Safety of gel and shellac nail manicures

Hi Alice!

I love getting my nails done with a gel or shellac manicure. The polish doesn't chip at all and stays shiny for weeks. I'm just worried about the UV light used to seal the manicure - it is almost like a mini tanning bed for your hands. What are the risks? And are there any bad chemicals in the polish?

Thanks, Alice! Dazzling Diva

Dear Dazzling Diva, 

Some people say, “beauty is pain,” but feeling beautiful doesn’t need to be hazardous to your health. Traditional gel and shellac manicures are quite popular for the reasons you’ve listed: they’re durable, chip-resistant, and have a nice, lustrous shine (more on the difference between the two manicures in a bit). Both gel and shellac manicures use  ultraviolet (UV) light to cure the nail color, which is a process that makes the nail color harder and last longer. Though the curing process for both is relatively safe, these types of manicures aren’t completely without risk. The gel polishes used for these manicures may cause allergic reactions or nail damage for some people. Additionally, the UV exposure can present minor risks to your skin and eyes, especially if the curing lamp is not used properly or you have preexisting risk factors. An alternative to these types of manicures is dip powder manicures, which use a colored powder, clear sealant, and no UV light. As with other beauty salon services, it’s a good idea to be aware of potential health and safety risks before you head off for some pampering. Choosing licensed, professional, and sanitary salons tends to be the safest bet to reduce your risk of various diseases and infections. 

While both types of manicures you mentioned are of the ‘gel’ variety, there are a few differences between the two: 

  • Gel manicures begin by the manicurist applying a dehydrator on the nail, then a coat of primer gel, and finishes off with three layers of colored gel. Each layer is cured using a UV lamp, for about one to three minutes. Traditional gel manicures need to be rebalanced (i.e., cleaned, trimmed, and filed) approximately every two weeks because the nail plates will continue to grow, leaving gaps. You can get a gel manicure both at a salon and at home with commercially available kits. 
  • A shellac manicure is a longer-lasting type of gel manicure. They last for about four to six weeks and there’s no shaping or arching needed. Though it has staying power, the process is also longer. It involves six coating steps with one to three minutes of curing for each step. Shellac manicure products can only be purchased by professionals, and thus, the manicures can only be done at a salon. 

As for the potential risks, what’s a diva to do about UV exposure? The good news is, it may be less than you think. For context, the intensity of the UV light for a manicure lamp is many times lower than that of a traditional tanning bed. Multiple studies have shown that this UV light isn't enough exposure to put users at greater risk of skin cancer. People who should be wary of these UV lamps are those with a history of skin cancer or people with preexisting diseases such as xeroderma pigmentosum (a rare, but extreme sensitivity to UV rays). The Food and Drug Administration (FDA) considers nail curing lamps to be low risk for UV exposure so long as they're used as instructed. Abnormally long exposure to the UV lamp or use of incorrect bulbs in the lamp could increase the risk for adverse effects. Additionally, UV light exposure to your eyes can damage structures in your eyes and contribute to vision loss.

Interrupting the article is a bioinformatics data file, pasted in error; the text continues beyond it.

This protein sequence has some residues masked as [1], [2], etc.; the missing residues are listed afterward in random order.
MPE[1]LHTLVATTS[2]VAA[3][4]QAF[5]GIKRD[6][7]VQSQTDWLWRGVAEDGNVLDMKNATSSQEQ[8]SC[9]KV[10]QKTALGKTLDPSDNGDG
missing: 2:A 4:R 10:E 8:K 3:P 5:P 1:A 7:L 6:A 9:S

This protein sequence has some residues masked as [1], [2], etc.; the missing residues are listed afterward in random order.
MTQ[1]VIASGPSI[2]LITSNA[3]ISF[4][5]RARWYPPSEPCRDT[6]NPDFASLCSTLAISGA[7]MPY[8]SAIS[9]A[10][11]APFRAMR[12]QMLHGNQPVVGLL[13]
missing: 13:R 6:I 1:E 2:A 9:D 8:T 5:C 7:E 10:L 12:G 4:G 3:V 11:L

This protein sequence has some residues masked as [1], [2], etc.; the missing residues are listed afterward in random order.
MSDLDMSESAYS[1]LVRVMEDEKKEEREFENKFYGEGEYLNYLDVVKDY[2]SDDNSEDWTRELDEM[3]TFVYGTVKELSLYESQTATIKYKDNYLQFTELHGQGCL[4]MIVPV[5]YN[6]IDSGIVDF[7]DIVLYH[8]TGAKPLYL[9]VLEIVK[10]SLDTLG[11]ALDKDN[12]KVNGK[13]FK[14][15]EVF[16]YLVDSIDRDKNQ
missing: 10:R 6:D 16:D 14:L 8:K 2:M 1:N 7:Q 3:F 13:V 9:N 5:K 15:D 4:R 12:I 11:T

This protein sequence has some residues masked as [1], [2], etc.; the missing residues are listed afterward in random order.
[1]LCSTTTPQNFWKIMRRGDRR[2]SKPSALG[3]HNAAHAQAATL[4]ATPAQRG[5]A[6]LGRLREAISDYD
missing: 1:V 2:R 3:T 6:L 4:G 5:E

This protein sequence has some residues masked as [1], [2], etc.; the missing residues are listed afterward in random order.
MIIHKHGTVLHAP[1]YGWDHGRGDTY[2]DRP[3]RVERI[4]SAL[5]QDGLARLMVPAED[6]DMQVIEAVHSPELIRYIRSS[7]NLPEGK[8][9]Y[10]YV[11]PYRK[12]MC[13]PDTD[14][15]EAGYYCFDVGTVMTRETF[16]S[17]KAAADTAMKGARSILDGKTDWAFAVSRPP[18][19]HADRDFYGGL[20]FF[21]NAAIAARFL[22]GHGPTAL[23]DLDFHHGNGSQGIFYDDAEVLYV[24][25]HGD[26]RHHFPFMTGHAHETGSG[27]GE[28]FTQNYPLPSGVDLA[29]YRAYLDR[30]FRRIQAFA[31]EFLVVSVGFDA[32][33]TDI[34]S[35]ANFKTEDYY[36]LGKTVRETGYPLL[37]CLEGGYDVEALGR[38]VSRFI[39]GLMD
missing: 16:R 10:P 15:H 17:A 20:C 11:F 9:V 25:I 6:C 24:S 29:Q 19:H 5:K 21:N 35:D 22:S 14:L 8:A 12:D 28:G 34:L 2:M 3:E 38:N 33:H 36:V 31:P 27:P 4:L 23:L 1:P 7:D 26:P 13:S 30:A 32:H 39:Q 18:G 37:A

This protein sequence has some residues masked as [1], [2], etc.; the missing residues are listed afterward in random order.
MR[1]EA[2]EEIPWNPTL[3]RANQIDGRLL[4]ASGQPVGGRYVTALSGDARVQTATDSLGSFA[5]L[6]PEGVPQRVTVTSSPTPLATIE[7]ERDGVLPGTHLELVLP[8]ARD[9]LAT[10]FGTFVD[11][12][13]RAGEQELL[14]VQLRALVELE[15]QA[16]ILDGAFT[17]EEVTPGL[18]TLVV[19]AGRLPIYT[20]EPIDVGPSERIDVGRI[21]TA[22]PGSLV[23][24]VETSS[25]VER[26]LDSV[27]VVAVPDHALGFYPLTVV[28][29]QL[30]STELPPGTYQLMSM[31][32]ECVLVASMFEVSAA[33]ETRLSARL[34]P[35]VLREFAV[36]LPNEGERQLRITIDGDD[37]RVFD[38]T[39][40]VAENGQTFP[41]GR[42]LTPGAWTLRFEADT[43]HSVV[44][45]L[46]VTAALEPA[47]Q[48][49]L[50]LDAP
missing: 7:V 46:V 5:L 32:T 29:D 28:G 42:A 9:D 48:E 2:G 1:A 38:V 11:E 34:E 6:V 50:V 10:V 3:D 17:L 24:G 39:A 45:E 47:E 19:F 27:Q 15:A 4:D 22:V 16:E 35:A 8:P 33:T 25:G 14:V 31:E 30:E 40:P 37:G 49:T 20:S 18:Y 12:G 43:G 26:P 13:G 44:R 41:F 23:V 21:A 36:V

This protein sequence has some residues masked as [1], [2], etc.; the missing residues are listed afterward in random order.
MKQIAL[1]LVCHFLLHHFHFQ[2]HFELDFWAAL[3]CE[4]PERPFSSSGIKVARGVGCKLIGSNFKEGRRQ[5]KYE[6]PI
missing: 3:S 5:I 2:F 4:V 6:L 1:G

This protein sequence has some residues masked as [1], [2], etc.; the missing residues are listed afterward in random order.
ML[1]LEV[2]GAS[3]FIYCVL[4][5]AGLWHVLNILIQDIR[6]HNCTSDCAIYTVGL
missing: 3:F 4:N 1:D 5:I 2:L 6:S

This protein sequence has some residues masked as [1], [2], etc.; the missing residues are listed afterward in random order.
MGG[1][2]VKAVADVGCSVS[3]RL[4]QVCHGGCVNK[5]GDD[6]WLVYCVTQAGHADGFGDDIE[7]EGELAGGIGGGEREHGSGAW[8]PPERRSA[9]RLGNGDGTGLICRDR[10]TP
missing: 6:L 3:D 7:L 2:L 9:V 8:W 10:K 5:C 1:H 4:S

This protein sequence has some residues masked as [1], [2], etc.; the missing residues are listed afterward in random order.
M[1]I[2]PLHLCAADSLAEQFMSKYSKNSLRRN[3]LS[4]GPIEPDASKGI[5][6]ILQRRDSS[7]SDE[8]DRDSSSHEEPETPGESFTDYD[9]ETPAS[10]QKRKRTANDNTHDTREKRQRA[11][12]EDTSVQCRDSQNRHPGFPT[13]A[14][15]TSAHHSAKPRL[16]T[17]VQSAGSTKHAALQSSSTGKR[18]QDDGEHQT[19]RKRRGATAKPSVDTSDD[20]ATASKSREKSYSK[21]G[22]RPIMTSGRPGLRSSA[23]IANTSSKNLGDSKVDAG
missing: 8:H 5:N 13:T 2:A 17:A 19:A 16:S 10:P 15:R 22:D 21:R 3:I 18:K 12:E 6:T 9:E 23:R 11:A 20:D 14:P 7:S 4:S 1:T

If do choose to proceed with gel manicures and want a bit of extra protection, dermatologists suggest using sunscreen on your hands or putting a cloth over the flesh of your hands before putting them under the lamp. Also, wearing sunglasses may help protect your eyes from possible UV rays. 

If you’re concerned about your exposure to UV light or you’re up for trying something new, consider a dip powder manicure instead. This technique doesn't involve curing with a UV lamp, and is considered durable, long lasting (up to four weeks), and a more chip-proof manicure option. That being said, this technique comes with its own risks. Some salons dip multiple customers’ fingers in the same powder—referred to as double dipping, which can lead to higher risk of infection transmission. In addition to ensuring that salons aren’t sharing their dip powder between clients, there are other steps that you can take to help keep your nails healthy: consider asking your nail technician not to push or cut your cuticles, which helps reduce the risk of infection; ask your technician to dip only one nail initially to test for an allergic reaction; and give your nails ample time to recover between manicures. If you notice any skin abnormalities, whether or not you think they’re connected to your manicures, it’s best to consult with your health care provider. 

Whatever you decide, you have "mani" options to choose from to maintain your dazzle! 

Last updated Mar 31, 2023
Originally published Dec 19, 2014

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